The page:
Wednesday, February 6, 2019
The Third Circuit ruled in Adams v. Governor of Delaware that the state's constitutional requirement for political balance among the judges on most state courts violated the plaintiff's free association rights under the First Amendment. The ruling means that plaintiff James Adams can throw his hat in the ring for state judicial positions, even if his independent party status would otherwise bar his appointment under the balancing requirement.
The case tests Delaware's constitutional requirement that most state courts have political balance on the bench between the two major political parties. (The provision is at Article IV, Section 3 of the Delaware Constitution.) The governor's appointments are thus restricted by available slots for Democrats or Republicans. And in most cases the provision makes no room for independents or other party candidates for the bench. (Delaware's judges are appointed by the governor on the advice of a judicial nominating commission, with confirmation by the state Senate. When advertising for open positions, the commission designates available slots by party--"Democrat" or "Republican.")
The court ruled that restriction violated Adams's free association rights under Elrod v. Burns, Branti v. Finkel, and Rutan v. Republican Party of Illinois. First, the court (creating a split with the Sixth and Seventh Circuits) concluded that state judges were not policy-making positions or confidential positions:
Judges simply do not fit this description. The American Bar Association's Model Code of Judicial Conduct instructs judges to promote "independence" and "impartiality," not loyalty. It also asks judges to refrain from political or campaign activity. The Delaware Code of Judicial Conduct similarly makes clear that judges must be "unswayed by partisan interests" and avoid partisan political activity. The Delaware Supreme Court has stated that Delaware judges "must take the law as they find it, and their personal predilections as to what the law should be have no place in efforts to override properly stated legislative will." Independence, not political allegiance, is required of Delaware judges.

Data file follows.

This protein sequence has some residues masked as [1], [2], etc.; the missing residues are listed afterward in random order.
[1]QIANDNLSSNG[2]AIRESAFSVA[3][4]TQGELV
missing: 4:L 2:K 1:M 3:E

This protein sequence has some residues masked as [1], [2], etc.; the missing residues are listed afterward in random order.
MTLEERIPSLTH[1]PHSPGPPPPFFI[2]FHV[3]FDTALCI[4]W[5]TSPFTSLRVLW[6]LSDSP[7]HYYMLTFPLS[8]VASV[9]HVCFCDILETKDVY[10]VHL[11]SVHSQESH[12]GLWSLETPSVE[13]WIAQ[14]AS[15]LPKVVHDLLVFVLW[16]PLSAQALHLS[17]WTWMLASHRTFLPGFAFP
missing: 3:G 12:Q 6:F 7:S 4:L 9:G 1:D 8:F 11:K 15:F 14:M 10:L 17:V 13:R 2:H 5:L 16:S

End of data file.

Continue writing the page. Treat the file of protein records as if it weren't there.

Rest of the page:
[T]he question before us is not whether judges make policy, it is whether they make policies that necessarily reflect the political will and partisan goals of the party in power. . . .
To the extent that Delaware judges create policy, they do so by deciding individual cases and controversies before them, not by creating partisan agendas that reflect the interests of the parties to which they belong. . . . [T]he operation of the judicial branch is not "so intimately related to [Delaware] policy" that the Governor would have "the right to receive the complete cooperation and loyalty of a trusted advisor [in that position]."
Next, the court said that even if the state's interest in partisan balance on the bench was a compelling interest, the constitutional requirement of balance wasn't the only (or narrowest) way it could achieve that interest.
Judge McKee concurred and wrote separately "to note the potential damage to the image of the judiciary [in states that select judges in general elections preceded by partisan political campaigns] and the extent to which it can undermine the public's faith in the judges who are elected."